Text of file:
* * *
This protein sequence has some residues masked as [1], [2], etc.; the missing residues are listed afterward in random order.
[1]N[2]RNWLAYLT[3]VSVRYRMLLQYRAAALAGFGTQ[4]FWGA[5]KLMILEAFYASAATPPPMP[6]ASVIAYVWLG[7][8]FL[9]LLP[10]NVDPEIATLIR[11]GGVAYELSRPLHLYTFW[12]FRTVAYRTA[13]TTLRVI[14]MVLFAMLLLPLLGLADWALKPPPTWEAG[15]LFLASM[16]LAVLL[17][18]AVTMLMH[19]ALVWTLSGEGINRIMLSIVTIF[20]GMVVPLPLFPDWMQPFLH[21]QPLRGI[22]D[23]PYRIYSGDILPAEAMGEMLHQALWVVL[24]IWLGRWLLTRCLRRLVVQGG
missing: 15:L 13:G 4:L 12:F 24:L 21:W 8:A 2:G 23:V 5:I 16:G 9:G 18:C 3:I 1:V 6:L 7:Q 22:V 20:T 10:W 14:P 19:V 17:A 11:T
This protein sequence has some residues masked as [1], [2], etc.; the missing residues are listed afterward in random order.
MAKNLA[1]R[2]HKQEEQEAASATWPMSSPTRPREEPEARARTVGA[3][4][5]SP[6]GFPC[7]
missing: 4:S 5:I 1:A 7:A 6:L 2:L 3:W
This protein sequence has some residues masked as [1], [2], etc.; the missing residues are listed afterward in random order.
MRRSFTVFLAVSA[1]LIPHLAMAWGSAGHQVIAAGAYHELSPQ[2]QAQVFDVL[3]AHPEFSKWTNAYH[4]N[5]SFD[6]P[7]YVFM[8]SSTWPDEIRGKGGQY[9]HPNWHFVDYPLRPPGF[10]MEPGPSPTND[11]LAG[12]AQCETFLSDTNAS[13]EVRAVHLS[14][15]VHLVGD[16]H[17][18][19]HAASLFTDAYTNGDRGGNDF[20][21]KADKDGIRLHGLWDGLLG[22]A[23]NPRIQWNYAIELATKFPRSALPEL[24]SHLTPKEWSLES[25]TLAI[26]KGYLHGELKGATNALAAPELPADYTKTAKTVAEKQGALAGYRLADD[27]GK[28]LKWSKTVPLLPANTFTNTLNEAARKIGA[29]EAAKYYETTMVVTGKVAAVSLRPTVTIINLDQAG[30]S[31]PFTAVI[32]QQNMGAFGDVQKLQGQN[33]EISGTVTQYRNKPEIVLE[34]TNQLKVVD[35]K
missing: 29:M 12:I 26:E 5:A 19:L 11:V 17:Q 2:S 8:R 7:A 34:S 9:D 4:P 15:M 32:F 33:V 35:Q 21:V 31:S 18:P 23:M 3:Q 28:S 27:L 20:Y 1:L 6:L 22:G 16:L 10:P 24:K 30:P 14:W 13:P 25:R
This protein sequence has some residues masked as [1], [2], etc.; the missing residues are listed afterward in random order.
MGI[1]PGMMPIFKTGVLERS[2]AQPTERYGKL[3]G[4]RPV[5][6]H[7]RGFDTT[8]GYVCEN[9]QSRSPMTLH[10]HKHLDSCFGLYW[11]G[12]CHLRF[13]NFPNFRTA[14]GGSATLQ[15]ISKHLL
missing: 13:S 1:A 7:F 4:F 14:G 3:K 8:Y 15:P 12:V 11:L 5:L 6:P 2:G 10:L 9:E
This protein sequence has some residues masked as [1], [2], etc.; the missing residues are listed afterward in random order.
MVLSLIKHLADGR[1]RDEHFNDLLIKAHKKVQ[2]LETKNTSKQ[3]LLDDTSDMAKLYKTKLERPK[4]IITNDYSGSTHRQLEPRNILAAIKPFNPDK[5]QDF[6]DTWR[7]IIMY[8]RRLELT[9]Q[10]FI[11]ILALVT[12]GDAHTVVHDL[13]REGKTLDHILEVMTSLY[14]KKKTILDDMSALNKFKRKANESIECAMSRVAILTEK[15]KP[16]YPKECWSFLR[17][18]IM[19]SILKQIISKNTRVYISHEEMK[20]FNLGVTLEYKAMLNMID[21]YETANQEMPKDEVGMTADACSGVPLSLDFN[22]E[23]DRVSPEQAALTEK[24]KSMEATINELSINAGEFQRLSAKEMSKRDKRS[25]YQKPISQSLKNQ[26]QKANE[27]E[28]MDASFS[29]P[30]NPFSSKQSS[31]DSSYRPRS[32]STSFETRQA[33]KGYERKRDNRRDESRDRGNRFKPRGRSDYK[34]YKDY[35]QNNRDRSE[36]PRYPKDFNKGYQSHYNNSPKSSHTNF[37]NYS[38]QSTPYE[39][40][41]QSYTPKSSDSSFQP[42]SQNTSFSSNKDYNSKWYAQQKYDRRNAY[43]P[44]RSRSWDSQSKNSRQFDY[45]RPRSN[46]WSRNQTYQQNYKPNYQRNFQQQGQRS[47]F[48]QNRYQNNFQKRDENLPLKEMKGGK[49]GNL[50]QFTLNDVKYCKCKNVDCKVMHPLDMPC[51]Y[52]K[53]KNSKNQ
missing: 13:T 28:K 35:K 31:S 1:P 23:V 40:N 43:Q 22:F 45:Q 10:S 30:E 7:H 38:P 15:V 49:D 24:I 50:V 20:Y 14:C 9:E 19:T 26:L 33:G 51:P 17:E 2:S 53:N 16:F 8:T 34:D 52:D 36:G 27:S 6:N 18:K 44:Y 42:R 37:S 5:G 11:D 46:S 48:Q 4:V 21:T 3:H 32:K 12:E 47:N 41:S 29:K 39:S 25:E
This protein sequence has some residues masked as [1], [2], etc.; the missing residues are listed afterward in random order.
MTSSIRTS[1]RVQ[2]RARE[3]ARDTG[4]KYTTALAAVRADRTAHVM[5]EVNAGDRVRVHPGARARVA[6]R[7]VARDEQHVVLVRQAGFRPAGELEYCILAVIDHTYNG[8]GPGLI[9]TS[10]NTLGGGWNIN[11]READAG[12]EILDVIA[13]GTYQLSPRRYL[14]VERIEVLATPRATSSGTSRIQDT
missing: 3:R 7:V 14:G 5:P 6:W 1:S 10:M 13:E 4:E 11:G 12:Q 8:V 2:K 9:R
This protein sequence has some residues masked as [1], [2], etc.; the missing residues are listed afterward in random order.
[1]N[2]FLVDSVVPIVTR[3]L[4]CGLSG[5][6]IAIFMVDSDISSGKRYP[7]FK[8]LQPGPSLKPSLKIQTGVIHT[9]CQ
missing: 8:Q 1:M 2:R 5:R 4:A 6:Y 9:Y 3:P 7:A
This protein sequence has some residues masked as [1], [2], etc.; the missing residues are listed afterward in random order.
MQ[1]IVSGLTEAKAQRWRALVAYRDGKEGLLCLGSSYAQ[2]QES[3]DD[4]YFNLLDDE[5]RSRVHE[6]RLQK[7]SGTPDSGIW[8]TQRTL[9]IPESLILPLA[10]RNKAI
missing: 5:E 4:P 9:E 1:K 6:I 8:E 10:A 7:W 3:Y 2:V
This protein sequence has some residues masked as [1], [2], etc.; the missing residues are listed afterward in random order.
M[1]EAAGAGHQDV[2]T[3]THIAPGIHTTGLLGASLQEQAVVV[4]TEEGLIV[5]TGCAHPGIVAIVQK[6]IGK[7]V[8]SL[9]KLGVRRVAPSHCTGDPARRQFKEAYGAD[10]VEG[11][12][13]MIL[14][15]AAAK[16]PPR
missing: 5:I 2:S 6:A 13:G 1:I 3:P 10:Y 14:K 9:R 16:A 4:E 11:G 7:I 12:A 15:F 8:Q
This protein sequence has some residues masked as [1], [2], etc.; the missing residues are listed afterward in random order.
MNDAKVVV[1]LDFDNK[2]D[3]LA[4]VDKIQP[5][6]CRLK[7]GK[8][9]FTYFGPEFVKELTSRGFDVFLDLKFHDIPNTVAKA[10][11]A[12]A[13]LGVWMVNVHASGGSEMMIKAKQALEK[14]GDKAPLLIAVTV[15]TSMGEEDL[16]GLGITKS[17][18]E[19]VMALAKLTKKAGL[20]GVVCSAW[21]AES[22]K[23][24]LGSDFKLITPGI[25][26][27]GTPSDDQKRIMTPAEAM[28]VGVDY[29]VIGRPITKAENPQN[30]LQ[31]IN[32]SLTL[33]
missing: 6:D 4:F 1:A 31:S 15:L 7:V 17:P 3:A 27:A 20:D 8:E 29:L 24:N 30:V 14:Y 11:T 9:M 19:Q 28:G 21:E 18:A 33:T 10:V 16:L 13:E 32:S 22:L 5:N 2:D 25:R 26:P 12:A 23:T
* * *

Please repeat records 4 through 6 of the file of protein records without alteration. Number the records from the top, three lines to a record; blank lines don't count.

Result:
This protein sequence has some residues masked as [1], [2], etc.; the missing residues are listed afterward in random order.
MGI[1]PGMMPIFKTGVLERS[2]AQPTERYGKL[3]G[4]RPV[5][6]H[7]RGFDTT[8]GYVCEN[9]QSRSPMTLH[10]HKHLDSCFGLYW[11]G[12]CHLRF[13]NFPNFRTA[14]GGSATLQ[15]ISKHLL
missing: 13:S 1:A 7:F 4:F 14:G 3:K 8:Y 15:P 12:V 11:L 5:L 6:P 2:G 10:L 9:E
This protein sequence has some residues masked as [1], [2], etc.; the missing residues are listed afterward in random order.
MVLSLIKHLADGR[1]RDEHFNDLLIKAHKKVQ[2]LETKNTSKQ[3]LLDDTSDMAKLYKTKLERPK[4]IITNDYSGSTHRQLEPRNILAAIKPFNPDK[5]QDF[6]DTWR[7]IIMY[8]RRLELT[9]Q[10]FI[11]ILALVT[12]GDAHTVVHDL[13]REGKTLDHILEVMTSLY[14]KKKTILDDMSALNKFKRKANESIECAMSRVAILTEK[15]KP[16]YPKECWSFLR[17][18]IM[19]SILKQIISKNTRVYISHEEMK[20]FNLGVTLEYKAMLNMID[21]YETANQEMPKDEVGMTADACSGVPLSLDFN[22]E[23]DRVSPEQAALTEK[24]KSMEATINELSINAGEFQRLSAKEMSKRDKRS[25]YQKPISQSLKNQ[26]QKANE[27]E[28]MDASFS[29]P[30]NPFSSKQSS[31]DSSYRPRS[32]STSFETRQA[33]KGYERKRDNRRDESRDRGNRFKPRGRSDYK[34]YKDY[35]QNNRDRSE[36]PRYPKDFNKGYQSHYNNSPKSSHTNF[37]NYS[38]QSTPYE[39][40][41]QSYTPKSSDSSFQP[42]SQNTSFSSNKDYNSKWYAQQKYDRRNAY[43]P[44]RSRSWDSQSKNSRQFDY[45]RPRSN[46]WSRNQTYQQNYKPNYQRNFQQQGQRS[47]F[48]QNRYQNNFQKRDENLPLKEMKGGK[49]GNL[50]QFTLNDVKYCKCKNVDCKVMHPLDMPC[51]Y[52]K[53]KNSKNQ
missing: 13:T 28:K 35:K 31:S 1:P 23:V 40:N 43:Q 22:F 45:Q 10:S 30:E 7:H 38:P 15:V 49:D 24:I 50:V 20:Y 14:C 9:E 19:T 26:L 33:G 51:P 17:E 2:S 53:N 16:F 8:T 34:D 52:D 36:G 27:S 6:N 18:K 44:Y 42:R 37:S 5:G 11:D 46:S 48:Q 4:V 21:T 3:H 32:K 12:E 47:N 41:S 29:K 39:S 25:E
This protein sequence has some residues masked as [1], [2], etc.; the missing residues are listed afterward in random order.
MTSSIRTS[1]RVQ[2]RARE[3]ARDTG[4]KYTTALAAVRADRTAHVM[5]EVNAGDRVRVHPGARARVA[6]R[7]VARDEQHVVLVRQAGFRPAGELEYCILAVIDHTYNG[8]GPGLI[9]TS[10]NTLGGGWNIN[11]READAG[12]EILDVIA[13]GTYQLSPRRYL[14]VERIEVLATPRATSSGTSRIQDT
missing: 3:R 7:V 14:G 5:P 6:W 1:S 10:M 13:E 4:E 11:G 12:Q 8:V 2:K 9:R